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The original vegetarian and wholefood self service restaurant

Open 6 days, Monday-Saturday 8am—late, food served all day and evening

Live music nightly in the Wine Bar Quality, consistency and value for money

94 Hanover Street Edinburgh EH2 1DR Tel: 031 225 2131



Scotland's Specialists in Aromatic Products introducing a new range: VISIT OUR STAND AT THE SCOTTISH EXHIBITION

15 MORVEN DRIVE CLARKSTON GLASGOW (576 Telephone: 041-638 5583 and 041-639 1176



O 70 stands —— with remedies, therapies, advice and health foods

0 Free lectures by top experts 0 Free demonstrations 0 Free catalogue


£3.00 adults £1.00 Senior Citizens, students, children

THE ANDERSTON EXHIBITION CENTRE ARGYLE STREET, GLASGOW Saturday 1st Sunday 2nd November 1986 1190am 7.00pm daily.

Tickets at the door, or write for details to Swan House Special Events, Holly Road, Hampton Hill, Middlesex, TW12 IPZ.

All Matthew Manning’s patients

(of whom 20% are referred by their GP or hospital) have to be willing to help themselves. ‘That knocks out about 40%"he says, not because he will not treat them, but because ‘they turn themselves away’ when they learn the treatment requires active participation on their part. Some just don’t believe in it. Some apparently, don’t have the time.

The philosophy of Chinese medicine, which stretches back about 6000 years, is quite different. Acupuncture relies on the energy, or vital forces, of the body to repair itself. It makes no difference if the patient believes in the treatment or not. Animals, babies and small children who all have very strong vital forces, can all be treated just as successfully as adults. Where acupuncture is less likely to be successful and Jonathon Clogstoun-Willmott has ‘reluctantly come to the conclusion that there are some people who are resistant to anything’ is in an old person where the energy level is very low, or in advanced stages of illness where the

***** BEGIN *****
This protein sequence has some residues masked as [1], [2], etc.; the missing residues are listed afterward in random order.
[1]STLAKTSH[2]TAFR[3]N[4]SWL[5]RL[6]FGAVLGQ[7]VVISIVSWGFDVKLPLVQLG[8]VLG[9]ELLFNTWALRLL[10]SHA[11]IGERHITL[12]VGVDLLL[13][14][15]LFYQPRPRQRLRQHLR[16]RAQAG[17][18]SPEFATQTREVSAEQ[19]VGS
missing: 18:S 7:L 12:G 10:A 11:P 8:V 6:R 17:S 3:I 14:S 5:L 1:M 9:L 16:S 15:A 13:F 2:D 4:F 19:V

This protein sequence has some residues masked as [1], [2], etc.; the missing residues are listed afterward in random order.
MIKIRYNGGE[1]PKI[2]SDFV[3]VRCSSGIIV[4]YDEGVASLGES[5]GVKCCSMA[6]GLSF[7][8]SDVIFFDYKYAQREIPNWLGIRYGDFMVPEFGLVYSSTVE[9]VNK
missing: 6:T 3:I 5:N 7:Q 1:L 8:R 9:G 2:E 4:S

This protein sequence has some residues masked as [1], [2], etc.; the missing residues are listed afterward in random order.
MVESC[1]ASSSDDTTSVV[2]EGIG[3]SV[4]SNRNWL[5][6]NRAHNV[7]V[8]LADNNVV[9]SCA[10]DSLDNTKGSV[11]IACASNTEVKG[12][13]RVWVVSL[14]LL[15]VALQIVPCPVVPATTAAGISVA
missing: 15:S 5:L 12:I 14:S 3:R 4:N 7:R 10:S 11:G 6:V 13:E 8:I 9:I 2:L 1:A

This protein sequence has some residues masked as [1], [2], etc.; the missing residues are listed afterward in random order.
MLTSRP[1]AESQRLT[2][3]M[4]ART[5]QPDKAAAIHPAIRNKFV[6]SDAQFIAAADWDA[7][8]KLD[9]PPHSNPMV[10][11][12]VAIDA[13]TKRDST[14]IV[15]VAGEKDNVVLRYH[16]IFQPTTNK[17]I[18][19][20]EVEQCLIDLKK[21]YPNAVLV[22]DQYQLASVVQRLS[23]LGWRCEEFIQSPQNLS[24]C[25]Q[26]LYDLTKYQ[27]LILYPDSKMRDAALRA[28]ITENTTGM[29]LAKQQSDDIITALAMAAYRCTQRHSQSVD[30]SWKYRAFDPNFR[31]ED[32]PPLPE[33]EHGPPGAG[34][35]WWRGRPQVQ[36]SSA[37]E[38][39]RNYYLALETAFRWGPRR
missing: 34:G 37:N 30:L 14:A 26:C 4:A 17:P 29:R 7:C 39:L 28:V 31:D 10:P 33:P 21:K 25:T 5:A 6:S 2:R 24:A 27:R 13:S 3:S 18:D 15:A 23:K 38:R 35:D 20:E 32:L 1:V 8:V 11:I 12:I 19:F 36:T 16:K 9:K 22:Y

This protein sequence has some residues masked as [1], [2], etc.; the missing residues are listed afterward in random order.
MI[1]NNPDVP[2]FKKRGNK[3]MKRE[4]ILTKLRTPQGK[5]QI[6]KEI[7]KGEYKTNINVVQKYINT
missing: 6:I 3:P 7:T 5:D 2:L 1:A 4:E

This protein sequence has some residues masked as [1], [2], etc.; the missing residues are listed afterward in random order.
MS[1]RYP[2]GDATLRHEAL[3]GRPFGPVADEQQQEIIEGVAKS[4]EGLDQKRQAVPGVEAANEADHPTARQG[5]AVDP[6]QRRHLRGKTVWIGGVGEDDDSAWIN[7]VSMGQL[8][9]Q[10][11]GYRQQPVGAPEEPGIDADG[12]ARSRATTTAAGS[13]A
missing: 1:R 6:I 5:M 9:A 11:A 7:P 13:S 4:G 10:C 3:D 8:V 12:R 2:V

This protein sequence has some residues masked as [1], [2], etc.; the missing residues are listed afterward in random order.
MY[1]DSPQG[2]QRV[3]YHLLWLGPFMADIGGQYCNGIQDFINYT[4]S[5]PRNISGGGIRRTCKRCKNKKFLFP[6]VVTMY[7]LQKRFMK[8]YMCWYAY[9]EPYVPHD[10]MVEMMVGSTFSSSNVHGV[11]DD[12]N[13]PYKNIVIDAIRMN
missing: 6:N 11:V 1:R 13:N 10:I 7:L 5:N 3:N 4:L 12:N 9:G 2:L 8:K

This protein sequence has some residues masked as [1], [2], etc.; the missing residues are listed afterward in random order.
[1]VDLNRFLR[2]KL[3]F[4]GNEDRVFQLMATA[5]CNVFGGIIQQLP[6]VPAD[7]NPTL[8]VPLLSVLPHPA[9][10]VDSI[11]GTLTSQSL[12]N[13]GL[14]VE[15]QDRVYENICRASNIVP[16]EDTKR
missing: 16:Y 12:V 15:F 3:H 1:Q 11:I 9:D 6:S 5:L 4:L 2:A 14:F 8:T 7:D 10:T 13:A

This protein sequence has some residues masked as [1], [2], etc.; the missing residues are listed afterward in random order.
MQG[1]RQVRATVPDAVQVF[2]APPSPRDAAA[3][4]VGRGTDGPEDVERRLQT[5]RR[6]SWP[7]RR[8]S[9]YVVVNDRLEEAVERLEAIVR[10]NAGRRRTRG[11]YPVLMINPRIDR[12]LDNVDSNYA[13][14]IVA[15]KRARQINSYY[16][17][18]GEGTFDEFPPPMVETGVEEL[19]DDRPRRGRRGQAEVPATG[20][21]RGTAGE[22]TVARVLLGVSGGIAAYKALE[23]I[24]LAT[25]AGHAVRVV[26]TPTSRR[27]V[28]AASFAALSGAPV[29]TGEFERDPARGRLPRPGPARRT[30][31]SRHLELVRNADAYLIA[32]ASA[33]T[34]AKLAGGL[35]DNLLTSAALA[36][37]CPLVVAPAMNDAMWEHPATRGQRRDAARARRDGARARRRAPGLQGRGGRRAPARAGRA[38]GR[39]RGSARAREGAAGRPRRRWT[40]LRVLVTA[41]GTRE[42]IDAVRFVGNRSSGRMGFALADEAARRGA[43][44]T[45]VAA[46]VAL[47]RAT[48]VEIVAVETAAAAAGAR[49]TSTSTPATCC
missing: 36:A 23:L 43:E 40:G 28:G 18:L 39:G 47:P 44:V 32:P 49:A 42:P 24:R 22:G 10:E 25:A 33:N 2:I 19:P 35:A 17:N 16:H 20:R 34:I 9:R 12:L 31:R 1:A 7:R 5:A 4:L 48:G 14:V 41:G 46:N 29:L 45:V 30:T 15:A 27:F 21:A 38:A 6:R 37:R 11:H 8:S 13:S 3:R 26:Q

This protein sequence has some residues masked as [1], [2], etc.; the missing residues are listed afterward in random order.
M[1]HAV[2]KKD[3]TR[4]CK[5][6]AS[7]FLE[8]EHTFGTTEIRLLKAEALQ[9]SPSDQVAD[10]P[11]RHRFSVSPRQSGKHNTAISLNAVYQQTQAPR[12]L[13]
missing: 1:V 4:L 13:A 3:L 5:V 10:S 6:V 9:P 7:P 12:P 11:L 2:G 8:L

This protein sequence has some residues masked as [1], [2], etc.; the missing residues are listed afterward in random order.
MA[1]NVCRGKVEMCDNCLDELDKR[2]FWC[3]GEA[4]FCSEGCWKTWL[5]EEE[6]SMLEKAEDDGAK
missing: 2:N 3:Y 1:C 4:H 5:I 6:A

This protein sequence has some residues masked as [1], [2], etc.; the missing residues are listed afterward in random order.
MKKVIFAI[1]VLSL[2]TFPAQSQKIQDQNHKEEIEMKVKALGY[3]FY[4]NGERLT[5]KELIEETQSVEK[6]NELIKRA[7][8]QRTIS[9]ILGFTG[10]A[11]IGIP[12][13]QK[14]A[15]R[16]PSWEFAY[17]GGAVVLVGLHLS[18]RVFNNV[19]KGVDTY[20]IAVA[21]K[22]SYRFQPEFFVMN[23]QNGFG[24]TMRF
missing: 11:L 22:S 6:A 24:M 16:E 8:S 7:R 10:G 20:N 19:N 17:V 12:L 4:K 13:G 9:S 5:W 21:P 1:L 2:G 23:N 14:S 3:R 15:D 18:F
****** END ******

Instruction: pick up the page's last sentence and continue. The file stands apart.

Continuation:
; illness has gone so far that surgery is

the only way of stopping the body

' from harming, or killing, itself.

Success rates are not necessarily

' easy to quantify and many

practitioners see their treatment as complementary to, rather than alternative to, conventional medicine. Where a cure cannot always be achieved , an illness can sometimes be ameliorated or the quality of life improved, without drugs, at least for a period of time.

. Matthew Manning, who reckons to

help about 70% of cases, aims to help patients deal with the drugs they are taking.

Jan de Vries, who has run the Auchenkyle clinic in Troon for 16 years, and who believes dietary management is the basis of all forms of alternative medicine and good health, considers one of the reasons for the increasing interest in the subject is because the problems we are required to cope with are now so different. He sees natural remedies as being more appropriate to the contemporary ailments triggered by allergy to food additives, atmospheric pollution and side effects from drugs. The clinic works in osteopathy, homoeopathy, acupuncture and naturopathy and the staff includes a qualified doctor and four physiotherapists.